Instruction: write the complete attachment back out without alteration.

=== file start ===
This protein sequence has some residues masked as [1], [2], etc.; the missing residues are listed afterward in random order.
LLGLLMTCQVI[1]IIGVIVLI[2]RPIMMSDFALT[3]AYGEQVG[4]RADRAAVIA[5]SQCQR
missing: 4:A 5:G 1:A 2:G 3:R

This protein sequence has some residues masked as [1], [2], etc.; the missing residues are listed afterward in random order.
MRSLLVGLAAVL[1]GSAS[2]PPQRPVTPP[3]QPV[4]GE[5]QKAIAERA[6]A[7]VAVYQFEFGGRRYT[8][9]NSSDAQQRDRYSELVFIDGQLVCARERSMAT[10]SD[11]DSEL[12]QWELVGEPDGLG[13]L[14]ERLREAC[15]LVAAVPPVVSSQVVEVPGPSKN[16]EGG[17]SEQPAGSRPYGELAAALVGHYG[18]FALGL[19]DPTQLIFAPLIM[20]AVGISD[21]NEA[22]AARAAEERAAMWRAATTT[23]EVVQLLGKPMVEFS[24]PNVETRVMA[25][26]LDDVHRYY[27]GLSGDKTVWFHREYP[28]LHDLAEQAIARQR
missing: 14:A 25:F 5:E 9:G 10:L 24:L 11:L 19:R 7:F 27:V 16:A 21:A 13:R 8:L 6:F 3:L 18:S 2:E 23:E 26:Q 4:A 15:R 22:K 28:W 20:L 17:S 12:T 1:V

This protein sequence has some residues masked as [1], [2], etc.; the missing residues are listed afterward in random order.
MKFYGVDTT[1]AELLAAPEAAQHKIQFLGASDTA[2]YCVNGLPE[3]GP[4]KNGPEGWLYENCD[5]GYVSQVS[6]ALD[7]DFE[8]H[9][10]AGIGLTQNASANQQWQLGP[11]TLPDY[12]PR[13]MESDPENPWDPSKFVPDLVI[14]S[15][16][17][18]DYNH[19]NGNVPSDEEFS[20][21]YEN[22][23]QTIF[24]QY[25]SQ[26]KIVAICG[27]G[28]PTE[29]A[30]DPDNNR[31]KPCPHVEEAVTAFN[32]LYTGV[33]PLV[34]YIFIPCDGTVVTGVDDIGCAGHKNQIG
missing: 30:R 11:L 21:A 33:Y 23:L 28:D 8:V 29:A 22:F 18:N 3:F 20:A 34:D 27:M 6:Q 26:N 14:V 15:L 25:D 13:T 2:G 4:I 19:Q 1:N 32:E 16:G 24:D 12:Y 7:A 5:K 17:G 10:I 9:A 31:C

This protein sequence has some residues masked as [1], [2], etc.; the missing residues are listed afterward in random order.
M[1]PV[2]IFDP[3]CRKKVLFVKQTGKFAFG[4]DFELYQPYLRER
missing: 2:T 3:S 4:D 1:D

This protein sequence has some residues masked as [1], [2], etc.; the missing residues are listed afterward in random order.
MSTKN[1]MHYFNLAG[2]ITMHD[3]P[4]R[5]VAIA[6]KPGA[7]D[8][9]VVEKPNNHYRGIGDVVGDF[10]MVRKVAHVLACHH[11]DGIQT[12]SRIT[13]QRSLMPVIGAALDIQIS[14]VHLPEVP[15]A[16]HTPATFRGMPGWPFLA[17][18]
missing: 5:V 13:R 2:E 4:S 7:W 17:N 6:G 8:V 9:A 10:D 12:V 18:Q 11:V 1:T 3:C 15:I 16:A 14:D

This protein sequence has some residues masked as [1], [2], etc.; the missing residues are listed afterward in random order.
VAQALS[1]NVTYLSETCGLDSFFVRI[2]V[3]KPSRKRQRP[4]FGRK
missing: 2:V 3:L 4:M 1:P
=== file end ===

This protein sequence has some residues masked as [1], [2], etc.; the missing residues are listed afterward in random order.
LLGLLMTCQVI[1]IIGVIVLI[2]RPIMMSDFALT[3]AYGEQVG[4]RADRAAVIA[5]SQCQR
missing: 4:A 5:G 1:A 2:G 3:R

This protein sequence has some residues masked as [1], [2], etc.; the missing residues are listed afterward in random order.
MRSLLVGLAAVL[1]GSAS[2]PPQRPVTPP[3]QPV[4]GE[5]QKAIAERA[6]A[7]VAVYQFEFGGRRYT[8][9]NSSDAQQRDRYSELVFIDGQLVCARERSMAT[10]SD[11]DSEL[12]QWELVGEPDGLG[13]L[14]ERLREAC[15]LVAAVPPVVSSQVVEVPGPSKN[16]EGG[17]SEQPAGSRPYGELAAALVGHYG[18]FALGL[19]DPTQLIFAPLIM[20]AVGISD[21]NEA[22]AARAAEERAAMWRAATTT[23]EVVQLLGKPMVEFS[24]PNVETRVMA[25][26]LDDVHRYY[27]GLSGDKTVWFHREYP[28]LHDLAEQAIARQR
missing: 14:A 25:F 5:E 9:G 10:L 24:L 11:L 19:R 7:F 27:V 16:A 21:A 13:R 8:L 6:F 3:L 18:S 2:E 23:E 26:Q 4:A 15:R 22:K 28:W 20:L 17:S 12:T 1:V

This protein sequence has some residues masked as [1], [2], etc.; the missing residues are listed afterward in random order.
MKFYGVDTT[1]AELLAAPEAAQHKIQFLGASDTA[2]YCVNGLPE[3]GP[4]KNGPEGWLYENCD[5]GYVSQVS[6]ALD[7]DFE[8]H[9][10]AGIGLTQNASANQQWQLGP[11]TLPDY[12]PR[13]MESDPENPWDPSKFVPDLVI[14]S[15][16][17][18]DYNH[19]NGNVPSDEEFS[20][21]YEN[22][23]QTIF[24]QY[25]SQ[26]KIVAICG[27]G[28]PTE[29]A[30]DPDNNR[31]KPCPHVEEAVTAFN[32]LYTGV[33]PLV[34]YIFIPCDGTVVTGVDDIGCAGHKNQIG
missing: 30:R 11:L 21:A 33:Y 23:L 28:D 8:V 29:A 22:F 18:N 3:F 20:A 34:D 27:M 6:Q 26:N 14:V 15:L 25:D 13:T 2:G 4:I 19:Q 1:N 32:E 16:G 24:D 12:Y 7:A 5:K 17:G 10:I 9:A 31:C

This protein sequence has some residues masked as [1], [2], etc.; the missing residues are listed afterward in random order.
M[1]PV[2]IFDP[3]CRKKVLFVKQTGKFAFG[4]DFELYQPYLRER
missing: 2:T 3:S 4:D 1:D

This protein sequence has some residues masked as [1], [2], etc.; the missing residues are listed afterward in random order.
MSTKN[1]MHYFNLAG[2]ITMHD[3]P[4]R[5]VAIA[6]KPGA[7]D[8][9]VVEKPNNHYRGIGDVVGDF[10]MVRKVAHVLACHH[11]DGIQT[12]SRIT[13]QRSLMPVIGAALDIQIS[14]VHLPEVP[15]A[16]HTPATFRGMPGWPFLA[17][18]
missing: 5:V 13:R 2:E 4:S 7:W 17:N 6:G 8:V 9:A 10:D 12:V 18:Q 11:V 1:T 3:C 15:I 16:A 14:D

This protein sequence has some residues masked as [1], [2], etc.; the missing residues are listed afterward in random order.
VAQALS[1]NVTYLSETCGLDSFFVRI[2]V[3]KPSRKRQRP[4]FGRK
missing: 2:V 3:L 4:M 1:P